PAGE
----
The Scientist Who Debunked ‘An Inconvenient Sequel’ Published Another E-Book That’s Already Outselling Al Gore

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Michael Bastasch DCNF Managing Editor
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Climate scientist Roy Spencer is out with a new e-book on why hurricanes can’t be blamed on man-made global warming, and it’s already outselling former Vice President Al Gore’s book on Amazon’s Kindle store.

Spencer’s new book “Inevitable Disaster: Why Hurricanes Can’t Be Blamed On Global Warming” is ranked 14,847 for purchases from Amazon’s Kindle store. The rankings are based on the “most popular products based on sales,” according to Amazon.

Gore’s companion book to his recent film “An Inconvenient Sequel” is only ranked 63,152 for Kindle store purchases as of Tuesday.

Spencer’s last book, which he released in August, is 17th on Amazon’s best seller list for non-fiction books for the week of September 10th. The book was written to debunk the “bad science, bad policy and some outright falsehoods” in Gore’s latest movie.

Now, Spencer, a global warming skeptic, is out with another book to set the record straight on the connection between global warming and hurricanes.

Recent hurricane landfalls reignited long dormant debates about the connection between global warming and extreme weather. Hurricanes Harvey and Irma both hit the U.S. as Category 4 storms, breaking the 12-year streak with no U.S. major hurricane landfalls.

Some scientists argued warmer ocean and air temperatures fueled Harvey and Irma, making them stronger and wetter. Sea level rise made storm surge worse, they argued.

Ironically, Gore himself connected Harvey and Irma to man-made global warming.

“Within the last two weeks we have had two more record-breaking, climate-connected storms,” Gore said at an World Economic Forum summit in New York City.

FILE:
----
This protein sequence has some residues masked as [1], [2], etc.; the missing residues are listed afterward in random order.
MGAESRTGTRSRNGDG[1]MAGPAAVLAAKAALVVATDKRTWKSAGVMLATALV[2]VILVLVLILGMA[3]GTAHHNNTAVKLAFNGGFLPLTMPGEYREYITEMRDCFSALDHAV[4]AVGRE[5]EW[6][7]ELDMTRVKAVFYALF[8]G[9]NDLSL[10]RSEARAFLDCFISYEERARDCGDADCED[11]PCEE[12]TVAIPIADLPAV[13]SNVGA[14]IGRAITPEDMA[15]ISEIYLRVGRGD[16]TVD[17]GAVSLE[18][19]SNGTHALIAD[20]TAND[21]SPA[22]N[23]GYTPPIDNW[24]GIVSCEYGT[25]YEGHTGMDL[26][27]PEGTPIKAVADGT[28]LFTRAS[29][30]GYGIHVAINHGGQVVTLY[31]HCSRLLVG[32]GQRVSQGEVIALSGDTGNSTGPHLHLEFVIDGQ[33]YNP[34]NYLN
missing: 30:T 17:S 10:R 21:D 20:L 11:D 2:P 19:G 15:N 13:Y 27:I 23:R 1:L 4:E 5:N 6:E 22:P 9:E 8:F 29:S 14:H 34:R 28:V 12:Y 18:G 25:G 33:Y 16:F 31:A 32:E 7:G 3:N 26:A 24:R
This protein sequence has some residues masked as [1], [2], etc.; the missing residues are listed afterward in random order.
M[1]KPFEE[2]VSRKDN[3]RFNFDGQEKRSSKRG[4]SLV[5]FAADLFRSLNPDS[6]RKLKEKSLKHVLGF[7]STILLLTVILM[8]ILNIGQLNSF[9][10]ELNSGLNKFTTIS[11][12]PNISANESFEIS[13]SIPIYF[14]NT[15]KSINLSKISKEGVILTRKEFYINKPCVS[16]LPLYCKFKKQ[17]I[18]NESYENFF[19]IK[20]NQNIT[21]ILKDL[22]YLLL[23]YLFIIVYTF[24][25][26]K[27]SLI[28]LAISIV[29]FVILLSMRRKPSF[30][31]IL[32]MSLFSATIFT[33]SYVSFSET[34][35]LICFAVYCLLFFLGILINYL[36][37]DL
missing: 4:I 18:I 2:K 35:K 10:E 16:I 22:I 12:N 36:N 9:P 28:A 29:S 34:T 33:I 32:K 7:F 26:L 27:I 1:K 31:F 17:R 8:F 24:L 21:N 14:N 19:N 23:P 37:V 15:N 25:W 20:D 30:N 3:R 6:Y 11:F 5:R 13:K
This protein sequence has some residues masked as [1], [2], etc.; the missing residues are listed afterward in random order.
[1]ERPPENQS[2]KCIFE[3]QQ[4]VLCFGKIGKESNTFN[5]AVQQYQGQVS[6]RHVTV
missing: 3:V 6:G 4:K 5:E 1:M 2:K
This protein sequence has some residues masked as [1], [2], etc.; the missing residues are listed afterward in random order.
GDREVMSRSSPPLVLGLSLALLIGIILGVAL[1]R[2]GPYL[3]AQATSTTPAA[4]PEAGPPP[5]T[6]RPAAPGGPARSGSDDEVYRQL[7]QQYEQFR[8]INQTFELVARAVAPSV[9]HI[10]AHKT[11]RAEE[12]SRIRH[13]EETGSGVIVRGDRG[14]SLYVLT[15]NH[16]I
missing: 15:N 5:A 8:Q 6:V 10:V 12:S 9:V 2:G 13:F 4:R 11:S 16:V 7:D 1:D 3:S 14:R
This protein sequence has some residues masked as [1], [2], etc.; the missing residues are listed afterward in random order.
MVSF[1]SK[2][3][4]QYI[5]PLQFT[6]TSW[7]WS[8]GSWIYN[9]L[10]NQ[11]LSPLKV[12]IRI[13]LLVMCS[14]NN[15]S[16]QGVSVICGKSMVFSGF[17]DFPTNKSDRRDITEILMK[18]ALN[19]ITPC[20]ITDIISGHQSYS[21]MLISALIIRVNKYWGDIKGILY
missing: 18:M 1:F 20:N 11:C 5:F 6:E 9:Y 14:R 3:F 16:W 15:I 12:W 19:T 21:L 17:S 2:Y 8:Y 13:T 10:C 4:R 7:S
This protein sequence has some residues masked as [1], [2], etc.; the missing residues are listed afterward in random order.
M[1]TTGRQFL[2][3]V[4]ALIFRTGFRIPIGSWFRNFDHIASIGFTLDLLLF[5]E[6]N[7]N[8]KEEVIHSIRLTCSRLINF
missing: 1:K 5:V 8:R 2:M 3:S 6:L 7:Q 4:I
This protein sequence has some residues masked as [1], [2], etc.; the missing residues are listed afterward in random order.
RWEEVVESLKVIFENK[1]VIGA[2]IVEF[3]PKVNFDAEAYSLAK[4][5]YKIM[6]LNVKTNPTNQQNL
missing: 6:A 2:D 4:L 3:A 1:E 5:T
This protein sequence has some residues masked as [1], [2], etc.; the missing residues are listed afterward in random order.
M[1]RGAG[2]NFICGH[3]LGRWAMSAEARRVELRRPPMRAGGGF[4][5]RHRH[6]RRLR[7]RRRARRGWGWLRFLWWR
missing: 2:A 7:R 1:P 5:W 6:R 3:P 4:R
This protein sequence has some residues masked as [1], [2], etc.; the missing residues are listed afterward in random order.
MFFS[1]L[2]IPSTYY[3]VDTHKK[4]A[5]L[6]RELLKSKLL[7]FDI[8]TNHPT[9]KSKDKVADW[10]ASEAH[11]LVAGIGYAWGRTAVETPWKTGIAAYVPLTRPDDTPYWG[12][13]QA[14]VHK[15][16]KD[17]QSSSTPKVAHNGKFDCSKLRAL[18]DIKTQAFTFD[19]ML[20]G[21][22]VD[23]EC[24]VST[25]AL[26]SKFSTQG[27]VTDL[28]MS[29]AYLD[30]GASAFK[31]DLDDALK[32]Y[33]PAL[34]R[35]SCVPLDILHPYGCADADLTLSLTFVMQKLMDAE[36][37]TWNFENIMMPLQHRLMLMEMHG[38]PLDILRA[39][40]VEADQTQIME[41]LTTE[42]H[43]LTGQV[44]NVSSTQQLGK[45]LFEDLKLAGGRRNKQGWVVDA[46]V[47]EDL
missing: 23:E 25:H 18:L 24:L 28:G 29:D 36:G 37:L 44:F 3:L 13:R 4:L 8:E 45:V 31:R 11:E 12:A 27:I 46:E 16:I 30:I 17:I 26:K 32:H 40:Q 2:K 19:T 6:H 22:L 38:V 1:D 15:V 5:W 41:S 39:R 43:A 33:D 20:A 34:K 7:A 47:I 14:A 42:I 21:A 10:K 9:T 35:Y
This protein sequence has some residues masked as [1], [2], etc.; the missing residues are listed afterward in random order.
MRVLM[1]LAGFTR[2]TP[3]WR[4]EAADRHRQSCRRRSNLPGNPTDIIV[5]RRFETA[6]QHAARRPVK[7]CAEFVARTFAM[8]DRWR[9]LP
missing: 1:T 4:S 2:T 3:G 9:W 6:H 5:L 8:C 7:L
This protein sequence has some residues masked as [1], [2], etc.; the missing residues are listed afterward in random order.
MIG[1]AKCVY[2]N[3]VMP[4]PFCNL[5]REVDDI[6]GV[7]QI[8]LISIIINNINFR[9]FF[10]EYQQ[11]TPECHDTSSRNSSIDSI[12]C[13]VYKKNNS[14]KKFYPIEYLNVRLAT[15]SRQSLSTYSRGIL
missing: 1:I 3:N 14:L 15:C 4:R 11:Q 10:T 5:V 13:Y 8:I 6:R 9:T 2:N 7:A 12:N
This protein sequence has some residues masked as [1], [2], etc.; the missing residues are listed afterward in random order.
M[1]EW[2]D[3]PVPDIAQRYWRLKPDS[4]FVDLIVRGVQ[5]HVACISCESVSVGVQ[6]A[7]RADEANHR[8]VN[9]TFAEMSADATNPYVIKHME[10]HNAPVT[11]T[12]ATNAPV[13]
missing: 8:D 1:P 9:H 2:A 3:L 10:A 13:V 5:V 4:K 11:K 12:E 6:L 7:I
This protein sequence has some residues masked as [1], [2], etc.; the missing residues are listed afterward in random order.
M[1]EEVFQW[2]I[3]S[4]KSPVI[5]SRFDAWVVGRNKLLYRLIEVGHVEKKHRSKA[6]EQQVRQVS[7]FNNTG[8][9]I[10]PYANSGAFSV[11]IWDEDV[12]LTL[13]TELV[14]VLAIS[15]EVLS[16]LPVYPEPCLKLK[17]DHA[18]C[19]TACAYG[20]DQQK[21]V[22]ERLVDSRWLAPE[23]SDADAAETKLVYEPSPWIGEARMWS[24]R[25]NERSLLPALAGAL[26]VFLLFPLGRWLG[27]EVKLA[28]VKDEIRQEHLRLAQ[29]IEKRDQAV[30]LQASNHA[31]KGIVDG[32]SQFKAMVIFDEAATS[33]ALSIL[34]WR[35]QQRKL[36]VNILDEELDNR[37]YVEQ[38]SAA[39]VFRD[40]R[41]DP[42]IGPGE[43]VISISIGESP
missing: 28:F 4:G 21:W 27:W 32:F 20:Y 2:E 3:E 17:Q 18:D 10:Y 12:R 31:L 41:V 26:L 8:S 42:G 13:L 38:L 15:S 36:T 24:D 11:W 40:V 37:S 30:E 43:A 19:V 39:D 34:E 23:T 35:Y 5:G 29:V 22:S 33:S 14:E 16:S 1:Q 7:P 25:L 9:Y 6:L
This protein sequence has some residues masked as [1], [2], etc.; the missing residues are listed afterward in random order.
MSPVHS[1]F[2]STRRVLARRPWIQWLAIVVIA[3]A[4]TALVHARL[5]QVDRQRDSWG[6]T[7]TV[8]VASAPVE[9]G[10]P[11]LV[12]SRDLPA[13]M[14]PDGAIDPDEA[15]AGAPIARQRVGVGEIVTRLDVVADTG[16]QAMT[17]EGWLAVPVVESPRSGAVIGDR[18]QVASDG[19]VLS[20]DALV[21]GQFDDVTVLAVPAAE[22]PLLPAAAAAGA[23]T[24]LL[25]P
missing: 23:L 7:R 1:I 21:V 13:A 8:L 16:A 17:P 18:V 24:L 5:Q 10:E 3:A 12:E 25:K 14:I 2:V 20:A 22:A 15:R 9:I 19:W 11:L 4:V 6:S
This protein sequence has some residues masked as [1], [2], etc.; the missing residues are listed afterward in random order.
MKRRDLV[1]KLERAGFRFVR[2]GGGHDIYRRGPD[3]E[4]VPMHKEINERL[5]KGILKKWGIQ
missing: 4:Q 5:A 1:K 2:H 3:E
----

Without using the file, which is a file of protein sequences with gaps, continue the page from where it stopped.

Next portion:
Spencer argues in his new book that hurricanes can’t be linked to man-made warming. Indeed, National Oceanic and Atmospheric Administration (NOAA) scientists agree with him, saying in April it was “premature” to make such a connection.

“Even the [Intergovernmental Panel on Climate Change] has low confidence in whether hurricanes will become more frequent or more severe in the coming decades,” Spencer wrote in a blog post.

“NOAA’s GFDL says we might see 2% to 11% increase in activity by the end of the century,” Spencer wrote. “Does that sound like what you should be worrying about during hurricane season if you live on the Florida coast?”

“Maybe instead you should worry that you chose to live somewhere that will, inevitably, be hit by a hurricane sent by Mother Nature that will be catastrophic with or without the help of humanity’s greenhouse gas emissions,” he wrote.

Spencer has testified before Congress on global warming — he did it for the first time in 1990 before a committee chaired by Gore. Spencer currently compiles satellite-derived global temperature data with Dr. John Christy at the University of Alabama in Huntsville.

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